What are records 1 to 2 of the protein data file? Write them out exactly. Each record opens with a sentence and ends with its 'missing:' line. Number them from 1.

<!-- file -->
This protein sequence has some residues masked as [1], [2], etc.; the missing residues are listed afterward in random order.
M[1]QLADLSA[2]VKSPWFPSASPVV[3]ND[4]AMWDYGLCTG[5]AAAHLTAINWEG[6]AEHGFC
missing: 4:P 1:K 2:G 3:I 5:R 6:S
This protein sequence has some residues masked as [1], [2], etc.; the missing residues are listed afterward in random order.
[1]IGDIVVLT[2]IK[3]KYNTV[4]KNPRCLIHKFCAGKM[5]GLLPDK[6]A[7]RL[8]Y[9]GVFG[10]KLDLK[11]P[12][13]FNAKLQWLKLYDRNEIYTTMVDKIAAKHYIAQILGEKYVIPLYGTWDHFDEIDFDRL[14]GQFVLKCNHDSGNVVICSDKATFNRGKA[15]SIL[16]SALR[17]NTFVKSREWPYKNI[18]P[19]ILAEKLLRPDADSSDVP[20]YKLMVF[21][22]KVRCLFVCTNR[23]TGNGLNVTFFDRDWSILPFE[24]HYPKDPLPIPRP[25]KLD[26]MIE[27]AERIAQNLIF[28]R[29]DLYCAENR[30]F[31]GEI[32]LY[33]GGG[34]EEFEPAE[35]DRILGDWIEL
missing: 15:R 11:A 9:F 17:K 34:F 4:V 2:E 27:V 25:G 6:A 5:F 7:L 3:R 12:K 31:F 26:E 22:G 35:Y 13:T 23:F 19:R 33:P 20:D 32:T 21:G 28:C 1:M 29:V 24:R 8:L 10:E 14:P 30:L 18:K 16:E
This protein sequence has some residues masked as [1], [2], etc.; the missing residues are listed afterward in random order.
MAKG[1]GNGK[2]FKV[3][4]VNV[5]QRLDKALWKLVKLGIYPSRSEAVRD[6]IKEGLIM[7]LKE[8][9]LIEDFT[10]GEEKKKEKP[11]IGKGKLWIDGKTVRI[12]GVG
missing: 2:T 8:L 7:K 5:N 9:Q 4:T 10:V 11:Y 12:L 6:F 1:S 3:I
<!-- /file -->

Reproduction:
This protein sequence has some residues masked as [1], [2], etc.; the missing residues are listed afterward in random order.
M[1]QLADLSA[2]VKSPWFPSASPVV[3]ND[4]AMWDYGLCTG[5]AAAHLTAINWEG[6]AEHGFC
missing: 4:P 1:K 2:G 3:I 5:R 6:S
This protein sequence has some residues masked as [1], [2], etc.; the missing residues are listed afterward in random order.
[1]IGDIVVLT[2]IK[3]KYNTV[4]KNPRCLIHKFCAGKM[5]GLLPDK[6]A[7]RL[8]Y[9]GVFG[10]KLDLK[11]P[12][13]FNAKLQWLKLYDRNEIYTTMVDKIAAKHYIAQILGEKYVIPLYGTWDHFDEIDFDRL[14]GQFVLKCNHDSGNVVICSDKATFNRGKA[15]SIL[16]SALR[17]NTFVKSREWPYKNI[18]P[19]ILAEKLLRPDADSSDVP[20]YKLMVF[21][22]KVRCLFVCTNR[23]TGNGLNVTFFDRDWSILPFE[24]HYPKDPLPIPRP[25]KLD[26]MIE[27]AERIAQNLIF[28]R[29]DLYCAENR[30]F[31]GEI[32]LY[33]GGG[34]EEFEPAE[35]DRILGDWIEL
missing: 15:R 11:A 9:F 17:K 34:F 4:V 2:E 27:V 25:G 6:A 5:F 7:L 3:R 12:K 31:F 26:E 22:G 35:Y 13:T 23:F 19:R 33:P 20:D 32:T 21:G 28:C 1:M 29:V 24:R 8:L 10:E 14:P 30:L 18:K 16:E